Digitalisation, automation, robotisation

Background blocks

Retailers and logistics service providers have shown enormous flexibility and adaptability in recent years. They have evolved from traditional service providers to parties that are active both online and offline with a multi-channel, cross-channel or omni-channel approach.

Currently, retail and logistics are in the midst of the landslide called corona. It is accelerating digital transformation at an unprecedented rate and crushing several organisations that were not ready for it.

A return to ‘normal’, which we were all looking forward to, is out of the question. The world has changed forever. The changes that retailers and logistics service providers are now implementing are also permanent. The digital transformation that retail warehouses already had in mind has been brought forward by several years.

Online shopping is unstoppable. Now that the shops are closed, the pressure on collecting and sending parcels has become enormous. Consumers do not pay a penny extra and do not want to wait longer for their order because the retailer is so busy. We have even reached a limit in terms of human work. To make a distribution centre work efficiently, there is only one choice to make: automate and robotise.

What kind of robots are we talking about?

Perhaps you have seen robots in a shop or hospital that serve as hosts. Or you may know that Amazon uses drones for order picking. When we talk about robots, we often mean AMR (Autonomous Mobile Robots) like those of our partner Fetch Robotics. These are self-propelled transporters that carry packaged goods, crates and pallets, particularly in logistics environments.

There are also robots that follow the order picker. The order picker places boxes on the robot and the robot finds its way back. This saves the order picker a lot of lugging around and kilometres. Other robots drive through the warehouses themselves to count the stock. And some robots have an ‘arm’ and can pick and fill orders themselves.

In a shop environment, the robot can be equipped with Artificial Intelligence, for example, to check the articles on the shelves unmanned for type and quantity. Sometimes it can even replenish them.

What needs to be done if you want to robotise?

Robotics cannot be fitted into every existing environment and situation. To start with, the wireless network and software must be suitable. Is the coverage good enough? Can all elements be integrated into one efficient working system?

The physical environment must also be suitable for robotisation. Is there enough space so that people and robots can move about safely? The routing of robots must be worked out with care. Another important question is whether the floor is suitable for moving robots.

Obviously, the intelligent and physical environment can be made suitable for robotisation. Suppliers of robot solutions have all kinds of tools to interface with WMS software.


The human factor

Many companies are afraid that people will become redundant. Of course, this is not the case. Robotisation mainly reduces the burden on people. Robots can also provide relief ergonomically, for example if a package is very heavy and/or high. Moreover, in this day and age, it is undesirable to have many people working in one room. With robots, organisations can reduce the risk of contamination.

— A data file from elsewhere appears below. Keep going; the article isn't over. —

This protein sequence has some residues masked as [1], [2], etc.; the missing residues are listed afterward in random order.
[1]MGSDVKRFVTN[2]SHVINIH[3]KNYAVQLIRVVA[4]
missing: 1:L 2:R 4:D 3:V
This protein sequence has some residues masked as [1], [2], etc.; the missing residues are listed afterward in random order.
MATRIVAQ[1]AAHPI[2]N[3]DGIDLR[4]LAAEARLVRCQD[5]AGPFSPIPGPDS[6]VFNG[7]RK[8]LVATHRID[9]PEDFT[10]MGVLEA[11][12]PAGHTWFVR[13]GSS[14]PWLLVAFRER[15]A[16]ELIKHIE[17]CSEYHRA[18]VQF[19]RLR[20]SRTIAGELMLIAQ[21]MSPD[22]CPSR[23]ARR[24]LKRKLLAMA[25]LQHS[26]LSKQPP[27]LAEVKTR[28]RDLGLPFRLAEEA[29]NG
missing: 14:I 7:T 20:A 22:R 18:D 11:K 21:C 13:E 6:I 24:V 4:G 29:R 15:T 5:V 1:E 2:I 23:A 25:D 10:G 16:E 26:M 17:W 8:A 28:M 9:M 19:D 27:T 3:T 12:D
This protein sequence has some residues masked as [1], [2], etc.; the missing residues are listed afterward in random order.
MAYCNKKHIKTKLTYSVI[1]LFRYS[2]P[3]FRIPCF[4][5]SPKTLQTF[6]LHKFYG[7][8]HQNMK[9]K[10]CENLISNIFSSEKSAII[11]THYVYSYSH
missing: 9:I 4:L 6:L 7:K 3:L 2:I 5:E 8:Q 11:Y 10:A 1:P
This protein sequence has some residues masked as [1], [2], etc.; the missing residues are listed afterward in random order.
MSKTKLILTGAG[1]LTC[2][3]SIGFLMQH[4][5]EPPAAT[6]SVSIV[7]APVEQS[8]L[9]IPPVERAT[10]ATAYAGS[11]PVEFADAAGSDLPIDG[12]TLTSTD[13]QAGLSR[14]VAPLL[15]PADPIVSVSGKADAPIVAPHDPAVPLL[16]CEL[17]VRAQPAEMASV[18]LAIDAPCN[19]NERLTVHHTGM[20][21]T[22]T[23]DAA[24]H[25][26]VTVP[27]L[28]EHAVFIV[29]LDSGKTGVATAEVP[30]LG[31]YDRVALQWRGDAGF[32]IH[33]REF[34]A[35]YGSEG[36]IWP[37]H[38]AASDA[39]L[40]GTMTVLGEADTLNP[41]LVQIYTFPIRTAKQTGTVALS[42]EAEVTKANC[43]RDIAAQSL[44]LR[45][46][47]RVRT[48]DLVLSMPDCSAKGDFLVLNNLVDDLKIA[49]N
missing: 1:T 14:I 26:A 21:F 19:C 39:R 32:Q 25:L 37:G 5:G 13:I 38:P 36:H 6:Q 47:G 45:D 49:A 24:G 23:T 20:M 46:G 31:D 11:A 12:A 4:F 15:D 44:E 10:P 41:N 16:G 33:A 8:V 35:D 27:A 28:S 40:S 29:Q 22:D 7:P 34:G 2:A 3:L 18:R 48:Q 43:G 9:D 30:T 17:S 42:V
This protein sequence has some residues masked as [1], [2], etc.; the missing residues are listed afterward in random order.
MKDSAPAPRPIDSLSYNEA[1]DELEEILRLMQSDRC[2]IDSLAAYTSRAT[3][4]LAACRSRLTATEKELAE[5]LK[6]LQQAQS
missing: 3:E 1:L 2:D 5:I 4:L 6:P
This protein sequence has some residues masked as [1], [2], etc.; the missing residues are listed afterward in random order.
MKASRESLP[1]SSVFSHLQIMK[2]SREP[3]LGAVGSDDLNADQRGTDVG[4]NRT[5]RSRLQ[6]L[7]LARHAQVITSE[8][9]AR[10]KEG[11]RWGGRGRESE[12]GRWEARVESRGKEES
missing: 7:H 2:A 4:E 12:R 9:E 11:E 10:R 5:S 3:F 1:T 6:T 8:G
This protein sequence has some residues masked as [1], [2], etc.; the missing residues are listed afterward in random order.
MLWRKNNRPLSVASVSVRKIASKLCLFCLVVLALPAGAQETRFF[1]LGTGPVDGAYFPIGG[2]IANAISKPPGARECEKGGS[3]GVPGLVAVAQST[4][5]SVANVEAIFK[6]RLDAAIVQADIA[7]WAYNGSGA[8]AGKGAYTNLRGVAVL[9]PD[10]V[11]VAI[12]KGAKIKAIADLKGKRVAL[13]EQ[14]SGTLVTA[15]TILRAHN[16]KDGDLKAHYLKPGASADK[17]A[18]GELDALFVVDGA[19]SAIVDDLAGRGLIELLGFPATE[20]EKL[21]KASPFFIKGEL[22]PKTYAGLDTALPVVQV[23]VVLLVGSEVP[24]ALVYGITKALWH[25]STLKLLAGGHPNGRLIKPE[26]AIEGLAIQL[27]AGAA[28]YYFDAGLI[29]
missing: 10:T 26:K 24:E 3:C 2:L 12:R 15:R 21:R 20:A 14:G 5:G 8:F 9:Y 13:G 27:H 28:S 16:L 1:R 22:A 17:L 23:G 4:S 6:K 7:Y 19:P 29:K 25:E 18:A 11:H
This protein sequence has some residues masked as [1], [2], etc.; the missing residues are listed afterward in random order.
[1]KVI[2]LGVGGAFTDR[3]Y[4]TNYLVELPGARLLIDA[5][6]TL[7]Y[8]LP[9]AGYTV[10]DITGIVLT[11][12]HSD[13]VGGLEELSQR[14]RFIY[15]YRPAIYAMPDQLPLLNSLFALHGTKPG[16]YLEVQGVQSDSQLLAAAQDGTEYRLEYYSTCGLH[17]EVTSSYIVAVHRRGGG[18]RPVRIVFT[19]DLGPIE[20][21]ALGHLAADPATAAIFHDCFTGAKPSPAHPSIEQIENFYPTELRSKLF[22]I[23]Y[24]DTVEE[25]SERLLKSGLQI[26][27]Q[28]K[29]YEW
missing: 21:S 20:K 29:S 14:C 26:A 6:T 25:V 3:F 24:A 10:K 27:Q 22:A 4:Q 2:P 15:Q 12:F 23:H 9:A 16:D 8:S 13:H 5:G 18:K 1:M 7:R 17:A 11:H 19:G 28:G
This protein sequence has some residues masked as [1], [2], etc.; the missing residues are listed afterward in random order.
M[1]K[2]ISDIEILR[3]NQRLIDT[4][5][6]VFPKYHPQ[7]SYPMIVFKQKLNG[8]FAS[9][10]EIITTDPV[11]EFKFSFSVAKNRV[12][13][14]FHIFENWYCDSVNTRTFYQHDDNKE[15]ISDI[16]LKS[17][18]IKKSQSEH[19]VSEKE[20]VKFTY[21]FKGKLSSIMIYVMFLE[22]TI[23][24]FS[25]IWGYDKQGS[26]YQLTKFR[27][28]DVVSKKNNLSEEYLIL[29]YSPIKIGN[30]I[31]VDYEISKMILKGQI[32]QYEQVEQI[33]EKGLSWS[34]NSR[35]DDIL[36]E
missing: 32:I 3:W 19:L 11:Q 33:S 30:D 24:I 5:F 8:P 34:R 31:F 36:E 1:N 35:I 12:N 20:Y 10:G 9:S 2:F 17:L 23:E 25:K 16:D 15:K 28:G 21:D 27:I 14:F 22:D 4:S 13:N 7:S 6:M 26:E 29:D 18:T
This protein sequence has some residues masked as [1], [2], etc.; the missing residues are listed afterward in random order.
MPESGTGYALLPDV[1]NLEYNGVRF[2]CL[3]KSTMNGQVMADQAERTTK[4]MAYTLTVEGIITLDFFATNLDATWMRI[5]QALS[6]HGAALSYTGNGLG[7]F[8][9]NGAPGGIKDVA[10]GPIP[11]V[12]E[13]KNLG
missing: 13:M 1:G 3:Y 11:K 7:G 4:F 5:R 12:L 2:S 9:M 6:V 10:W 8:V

Now that the limits of human capabilities have gradually been reached, organisations cannot continue to expand with more people. Robotics can help you achieve greater efficiency and reliability.

Robotics, yes or no?

The decision to automate warehouse operations must have a sound basis. The following considerations play a role:

  • Costs – it requires considerable investments to deploy robots.
  • Company size – the company must be large enough to recoup the investment (quickly).
  • ROI – how long will it take, depending on the situation, to recoup the investment?
  • Infrastructure – the adjustments may be too extensive to take full advantage of robotisation.
  • Operational downtime during installation – if shutting down the company for a number of days, let alone weeks, is not an option, robotisation is not always a realistic option.

Depending on the above, some companies opt for robotisation that requires little infrastructure adjustment, can be installed in work processes, increases employee productivity and at the same time has a short payback period. Companies that have not yet automated their processes often go for mobile devices first to increase productivity and efficiency.

Dalosy: Training, software & hardware

Dalosy is happy to help you with the transition. This starts with sound advice on the best approach. We can set up a test or demo environment for you and supply the software / licences for that environment. You can come to us for the purchase of hardware – the robots – and finally, we offer various software training courses for service engineers.

Heb je vragen?

Do you have questions about automation or the use of robots in your organisation? We are at your service. Mail us or call 078 681 1200




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